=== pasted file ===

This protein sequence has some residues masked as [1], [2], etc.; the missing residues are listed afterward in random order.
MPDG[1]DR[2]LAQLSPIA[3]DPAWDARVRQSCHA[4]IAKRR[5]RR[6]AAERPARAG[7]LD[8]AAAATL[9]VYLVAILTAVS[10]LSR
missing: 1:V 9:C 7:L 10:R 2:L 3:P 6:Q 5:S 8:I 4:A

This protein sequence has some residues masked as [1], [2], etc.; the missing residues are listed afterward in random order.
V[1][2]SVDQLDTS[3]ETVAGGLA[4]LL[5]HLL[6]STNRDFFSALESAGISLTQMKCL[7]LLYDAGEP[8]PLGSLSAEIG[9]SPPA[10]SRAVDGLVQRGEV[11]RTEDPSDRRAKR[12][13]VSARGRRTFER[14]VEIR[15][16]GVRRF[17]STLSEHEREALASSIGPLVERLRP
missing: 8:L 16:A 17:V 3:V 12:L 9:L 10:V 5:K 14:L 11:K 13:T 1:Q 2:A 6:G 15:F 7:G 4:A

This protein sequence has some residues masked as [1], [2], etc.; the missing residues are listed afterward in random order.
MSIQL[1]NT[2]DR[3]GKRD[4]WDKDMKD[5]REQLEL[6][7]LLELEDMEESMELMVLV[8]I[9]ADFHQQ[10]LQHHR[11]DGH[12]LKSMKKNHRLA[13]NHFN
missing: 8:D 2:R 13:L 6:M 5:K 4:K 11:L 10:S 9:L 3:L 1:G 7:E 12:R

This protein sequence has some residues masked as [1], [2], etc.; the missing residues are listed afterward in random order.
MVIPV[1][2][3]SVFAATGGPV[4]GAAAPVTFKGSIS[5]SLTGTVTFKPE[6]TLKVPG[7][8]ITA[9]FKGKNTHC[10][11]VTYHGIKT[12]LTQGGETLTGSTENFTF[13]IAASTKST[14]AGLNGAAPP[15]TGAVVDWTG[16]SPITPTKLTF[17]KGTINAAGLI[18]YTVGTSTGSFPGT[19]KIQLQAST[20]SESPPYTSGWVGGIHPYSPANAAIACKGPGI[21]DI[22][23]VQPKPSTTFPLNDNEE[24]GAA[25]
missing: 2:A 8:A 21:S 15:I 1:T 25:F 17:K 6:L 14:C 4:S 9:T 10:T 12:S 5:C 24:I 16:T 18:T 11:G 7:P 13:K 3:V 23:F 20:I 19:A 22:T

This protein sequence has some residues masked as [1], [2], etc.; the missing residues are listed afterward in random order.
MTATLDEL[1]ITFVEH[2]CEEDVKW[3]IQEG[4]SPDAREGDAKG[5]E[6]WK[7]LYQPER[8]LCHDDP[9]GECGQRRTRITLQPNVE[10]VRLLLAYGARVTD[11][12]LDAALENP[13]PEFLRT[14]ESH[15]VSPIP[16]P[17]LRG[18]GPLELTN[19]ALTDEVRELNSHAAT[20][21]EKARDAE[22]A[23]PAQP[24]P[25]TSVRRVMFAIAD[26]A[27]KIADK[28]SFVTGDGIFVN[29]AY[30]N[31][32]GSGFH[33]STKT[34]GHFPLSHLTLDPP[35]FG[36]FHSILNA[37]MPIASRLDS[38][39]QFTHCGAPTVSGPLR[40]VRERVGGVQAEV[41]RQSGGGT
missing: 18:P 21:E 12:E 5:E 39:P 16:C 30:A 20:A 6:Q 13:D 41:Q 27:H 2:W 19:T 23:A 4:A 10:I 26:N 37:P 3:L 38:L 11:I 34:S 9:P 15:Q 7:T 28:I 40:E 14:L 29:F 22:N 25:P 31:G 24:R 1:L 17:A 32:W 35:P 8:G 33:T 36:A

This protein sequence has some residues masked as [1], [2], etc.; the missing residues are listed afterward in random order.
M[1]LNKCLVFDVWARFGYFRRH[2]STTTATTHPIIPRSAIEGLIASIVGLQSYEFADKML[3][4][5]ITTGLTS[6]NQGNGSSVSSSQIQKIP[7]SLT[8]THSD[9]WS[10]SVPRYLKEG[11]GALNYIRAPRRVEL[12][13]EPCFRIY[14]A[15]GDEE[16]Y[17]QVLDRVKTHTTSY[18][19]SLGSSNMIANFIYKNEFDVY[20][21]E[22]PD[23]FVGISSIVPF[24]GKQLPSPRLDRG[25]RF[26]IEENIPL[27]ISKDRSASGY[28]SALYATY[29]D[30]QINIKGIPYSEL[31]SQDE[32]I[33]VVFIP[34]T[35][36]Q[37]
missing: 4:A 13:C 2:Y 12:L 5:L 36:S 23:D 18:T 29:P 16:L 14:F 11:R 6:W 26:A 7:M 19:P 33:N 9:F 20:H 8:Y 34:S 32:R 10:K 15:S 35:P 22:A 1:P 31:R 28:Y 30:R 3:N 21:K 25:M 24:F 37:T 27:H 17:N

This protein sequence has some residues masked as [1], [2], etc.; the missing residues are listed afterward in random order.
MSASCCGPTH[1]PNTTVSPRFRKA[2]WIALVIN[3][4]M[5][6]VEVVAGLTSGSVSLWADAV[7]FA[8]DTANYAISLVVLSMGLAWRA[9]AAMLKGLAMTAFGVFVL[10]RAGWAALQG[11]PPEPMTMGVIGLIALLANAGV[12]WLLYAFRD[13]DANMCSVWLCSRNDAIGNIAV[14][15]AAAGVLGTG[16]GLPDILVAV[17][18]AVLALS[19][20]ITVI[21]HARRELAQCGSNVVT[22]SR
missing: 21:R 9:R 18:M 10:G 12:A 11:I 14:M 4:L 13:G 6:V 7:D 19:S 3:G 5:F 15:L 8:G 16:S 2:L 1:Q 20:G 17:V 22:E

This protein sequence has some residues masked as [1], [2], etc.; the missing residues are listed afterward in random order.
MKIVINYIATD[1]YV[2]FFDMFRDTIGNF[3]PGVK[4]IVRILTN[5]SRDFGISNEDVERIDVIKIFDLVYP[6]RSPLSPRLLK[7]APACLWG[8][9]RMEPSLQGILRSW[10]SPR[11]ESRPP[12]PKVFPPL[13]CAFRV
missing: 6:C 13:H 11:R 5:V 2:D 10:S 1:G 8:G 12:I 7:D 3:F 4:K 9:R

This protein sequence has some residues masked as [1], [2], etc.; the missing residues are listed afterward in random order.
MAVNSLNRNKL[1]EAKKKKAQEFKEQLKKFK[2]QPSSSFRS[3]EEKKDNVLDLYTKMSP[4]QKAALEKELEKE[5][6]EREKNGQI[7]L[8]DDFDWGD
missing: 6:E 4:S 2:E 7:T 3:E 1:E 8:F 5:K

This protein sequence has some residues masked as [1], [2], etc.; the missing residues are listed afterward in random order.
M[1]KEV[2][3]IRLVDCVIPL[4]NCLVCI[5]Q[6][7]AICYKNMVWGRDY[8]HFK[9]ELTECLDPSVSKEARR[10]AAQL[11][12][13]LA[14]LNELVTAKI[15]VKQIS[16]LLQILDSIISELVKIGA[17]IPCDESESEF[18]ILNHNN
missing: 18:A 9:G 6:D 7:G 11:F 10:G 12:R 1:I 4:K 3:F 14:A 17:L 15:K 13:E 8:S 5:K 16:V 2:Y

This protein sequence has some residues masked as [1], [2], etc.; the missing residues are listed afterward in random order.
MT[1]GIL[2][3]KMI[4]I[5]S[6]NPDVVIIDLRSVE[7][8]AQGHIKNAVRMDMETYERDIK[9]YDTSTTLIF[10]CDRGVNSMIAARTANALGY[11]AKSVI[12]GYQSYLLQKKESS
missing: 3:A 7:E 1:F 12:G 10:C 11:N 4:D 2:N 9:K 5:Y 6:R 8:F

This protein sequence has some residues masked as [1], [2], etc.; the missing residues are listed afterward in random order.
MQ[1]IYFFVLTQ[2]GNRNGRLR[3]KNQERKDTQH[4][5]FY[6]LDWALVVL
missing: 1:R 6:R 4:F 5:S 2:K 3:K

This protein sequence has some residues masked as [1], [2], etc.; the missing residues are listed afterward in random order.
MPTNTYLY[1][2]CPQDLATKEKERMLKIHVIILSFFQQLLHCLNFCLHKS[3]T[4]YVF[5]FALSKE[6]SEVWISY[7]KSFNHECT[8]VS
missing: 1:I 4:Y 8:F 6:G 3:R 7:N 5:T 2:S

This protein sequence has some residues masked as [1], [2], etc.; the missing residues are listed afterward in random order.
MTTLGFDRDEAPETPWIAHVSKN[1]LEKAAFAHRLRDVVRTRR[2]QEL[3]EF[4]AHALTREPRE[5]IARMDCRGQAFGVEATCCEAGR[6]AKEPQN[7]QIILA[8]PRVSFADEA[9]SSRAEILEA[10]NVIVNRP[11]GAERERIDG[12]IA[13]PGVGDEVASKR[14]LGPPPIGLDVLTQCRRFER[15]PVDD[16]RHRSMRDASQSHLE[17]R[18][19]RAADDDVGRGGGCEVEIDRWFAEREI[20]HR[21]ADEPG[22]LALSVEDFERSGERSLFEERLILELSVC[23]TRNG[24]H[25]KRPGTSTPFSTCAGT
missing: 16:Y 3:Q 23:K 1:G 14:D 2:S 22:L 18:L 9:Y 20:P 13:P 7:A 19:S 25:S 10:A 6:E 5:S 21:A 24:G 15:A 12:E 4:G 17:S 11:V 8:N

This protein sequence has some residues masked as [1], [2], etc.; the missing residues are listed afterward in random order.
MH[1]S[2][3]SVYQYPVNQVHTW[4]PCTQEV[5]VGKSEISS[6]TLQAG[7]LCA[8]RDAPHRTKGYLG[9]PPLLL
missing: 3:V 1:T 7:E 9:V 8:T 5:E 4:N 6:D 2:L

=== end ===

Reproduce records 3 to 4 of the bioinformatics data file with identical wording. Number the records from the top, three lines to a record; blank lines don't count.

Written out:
This protein sequence has some residues masked as [1], [2], etc.; the missing residues are listed afterward in random order.
MSIQL[1]NT[2]DR[3]GKRD[4]WDKDMKD[5]REQLEL[6][7]LLELEDMEESMELMVLV[8]I[9]ADFHQQ[10]LQHHR[11]DGH[12]LKSMKKNHRLA[13]NHFN
missing: 8:D 2:R 13:L 6:M 5:K 4:K 11:L 10:S 9:L 3:L 1:G 7:E 12:R

This protein sequence has some residues masked as [1], [2], etc.; the missing residues are listed afterward in random order.
MVIPV[1][2][3]SVFAATGGPV[4]GAAAPVTFKGSIS[5]SLTGTVTFKPE[6]TLKVPG[7][8]ITA[9]FKGKNTHC[10][11]VTYHGIKT[12]LTQGGETLTGSTENFTF[13]IAASTKST[14]AGLNGAAPP[15]TGAVVDWTG[16]SPITPTKLTF[17]KGTINAAGLI[18]YTVGTSTGSFPGT[19]KIQLQAST[20]SESPPYTSGWVGGIHPYSPANAAIACKGPGI[21]DI[22][23]VQPKPSTTFPLNDNEE[24]GAA[25]
missing: 2:A 8:A 21:S 15:I 1:T 25:F 17:K 6:L 14:C 4:S 9:T 10:T 12:S 5:C 24:I 16:T 18:T 11:G 7:P 13:K 3:V 23:F 20:I 19:A 22:T